A Sydney man is charged with brokering sales and discussing the supply of components for weapons of mass destruction as an agent for North Korea.
A South Korean-born Sydney man has been charged with allegedly acting as an economic agent for North Korea by trying to raise tens of millions of dollars for the rogue state by selling missile components and expertise, counter to Australian and United Nations sanctions.
The 59-year-old man was arrested in the Sydney suburb of Eastwood on Saturday morning after a "very complex" AFP investigation.
Chan Han Choi is facing six charges related to brokering the sale of missile componentry and expertise from North Korea to other international entities, and attempting to transfer coal from North Korea to entities in Indonesia and Vietnam.
Choi didn't appear or apply for bail when his matter was mentioned in Parramatta bail court on Sunday, and it was formally refused by Acting Magistrate Carl Milovanovich.
Choi is the first person in Australia to be charged with brokering sales and discussing the supply of weapons of mass destruction, AFP Assistant Commissioner Neil Gaughan told reporters in Sydney on Sunday.
"His actions were all around trying to raise revenue for the government of North Korea," said Mr Gaughan, adding that all business activity happened offshore.
Mr Gaughan stressed there had been no risk to the Australian public and that no weapons, or missile componentry - which he said was software - had been imported into Australia.
The charges, he said, relate to alleged activity over the past year, but allegations date back to 2008.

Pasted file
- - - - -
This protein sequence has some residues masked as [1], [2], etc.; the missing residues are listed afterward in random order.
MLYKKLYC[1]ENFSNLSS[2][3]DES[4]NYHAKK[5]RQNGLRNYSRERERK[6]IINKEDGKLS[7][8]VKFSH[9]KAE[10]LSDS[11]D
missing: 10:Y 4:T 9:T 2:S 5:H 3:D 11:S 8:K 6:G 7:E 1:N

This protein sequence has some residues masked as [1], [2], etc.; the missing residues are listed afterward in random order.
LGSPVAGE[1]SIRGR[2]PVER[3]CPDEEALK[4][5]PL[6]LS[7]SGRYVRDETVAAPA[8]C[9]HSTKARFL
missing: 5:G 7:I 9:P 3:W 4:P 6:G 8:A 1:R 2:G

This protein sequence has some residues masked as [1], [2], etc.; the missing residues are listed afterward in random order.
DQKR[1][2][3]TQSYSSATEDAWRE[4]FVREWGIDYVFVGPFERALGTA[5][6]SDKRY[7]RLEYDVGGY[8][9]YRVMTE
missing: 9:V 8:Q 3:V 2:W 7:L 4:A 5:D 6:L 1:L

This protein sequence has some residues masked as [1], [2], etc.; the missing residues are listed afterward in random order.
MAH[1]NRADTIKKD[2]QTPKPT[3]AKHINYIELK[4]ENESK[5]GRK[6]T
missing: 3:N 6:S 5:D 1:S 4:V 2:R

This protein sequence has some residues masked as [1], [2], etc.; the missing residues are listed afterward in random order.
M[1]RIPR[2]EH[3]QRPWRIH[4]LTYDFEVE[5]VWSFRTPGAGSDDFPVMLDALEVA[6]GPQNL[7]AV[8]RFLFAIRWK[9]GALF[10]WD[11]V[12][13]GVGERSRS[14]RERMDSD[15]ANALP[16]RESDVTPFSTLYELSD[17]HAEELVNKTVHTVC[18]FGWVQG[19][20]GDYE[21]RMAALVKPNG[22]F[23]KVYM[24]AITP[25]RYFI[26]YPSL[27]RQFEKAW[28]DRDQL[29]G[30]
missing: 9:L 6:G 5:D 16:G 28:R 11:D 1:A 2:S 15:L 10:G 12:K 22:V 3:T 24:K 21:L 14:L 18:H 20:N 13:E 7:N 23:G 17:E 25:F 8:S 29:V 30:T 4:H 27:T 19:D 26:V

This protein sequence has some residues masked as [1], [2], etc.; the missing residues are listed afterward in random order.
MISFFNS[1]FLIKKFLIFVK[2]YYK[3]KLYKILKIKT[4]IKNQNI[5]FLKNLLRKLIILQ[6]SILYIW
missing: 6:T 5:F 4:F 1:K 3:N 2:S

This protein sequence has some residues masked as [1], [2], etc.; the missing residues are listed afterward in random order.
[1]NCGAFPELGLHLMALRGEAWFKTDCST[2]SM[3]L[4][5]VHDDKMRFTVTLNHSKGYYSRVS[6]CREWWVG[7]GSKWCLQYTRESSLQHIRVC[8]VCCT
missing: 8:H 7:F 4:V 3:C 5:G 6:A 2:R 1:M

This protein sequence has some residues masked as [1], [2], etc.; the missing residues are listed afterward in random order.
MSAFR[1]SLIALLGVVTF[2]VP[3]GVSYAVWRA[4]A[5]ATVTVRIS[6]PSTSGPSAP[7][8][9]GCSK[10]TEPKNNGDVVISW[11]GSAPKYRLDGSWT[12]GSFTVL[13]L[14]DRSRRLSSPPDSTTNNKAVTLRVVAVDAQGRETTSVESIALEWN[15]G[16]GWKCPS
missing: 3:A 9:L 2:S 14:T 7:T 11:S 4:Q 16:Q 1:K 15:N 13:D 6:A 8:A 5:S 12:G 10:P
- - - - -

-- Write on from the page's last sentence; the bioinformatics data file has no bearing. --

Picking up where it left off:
Mr Gaughan was quick not to label Choi, who has lived in Australia for 30 years, as a spy but as a broker.
"This man was a loyal agent of North Korea, who believed he was acting to serve some higher patriotic purpose," Mr Gaughan said.
"I think at the end of the day he would sell whatever he could to make money back for the North Korean government."
Choi has been charged over two transactions that were unsuccessful, but there may be more.
"But we estimate that if these trades were successful we're talking tens of millions of dollars," he told reporters in Sydney.
He said the AFP started investigating the man after tip-off from another international agency on another matter.
The AFP allege the man was generating income for Pyongyang by brokering the sale of computer software for the guidance of ballistic missiles to other "international entities".
Mr Gaughan emphasised neither Indonesia nor Vietnam - or authorities in those countries - were involved.
It's alleged the man was using encrypted communication to broker sales and discuss the supply of weapons of mass destruction.
"This case is like nothing we have ever seen on Australia soil," Mr Gaughan said.
"Any individual who attempts to fly in the face of sanctions cannot and will not go unnoticed in Australia."
Prime Minister Malcolm Turnbull said he had been briefed on the arrest and congratulated the AFP for its investigation.
"It is important for people to know that if they are assisting the North Korean regime, or they are thinking of assisting them, the AFP will find you and arrest you," he told reporters in Sydney.
The maximum penalty for the offences is 10 years imprisonment.
Mr Gaughan says investigations are continuing and more charges will be laid.
Mr Milovanovich adjourned the matter to December 20 in Central Local Court.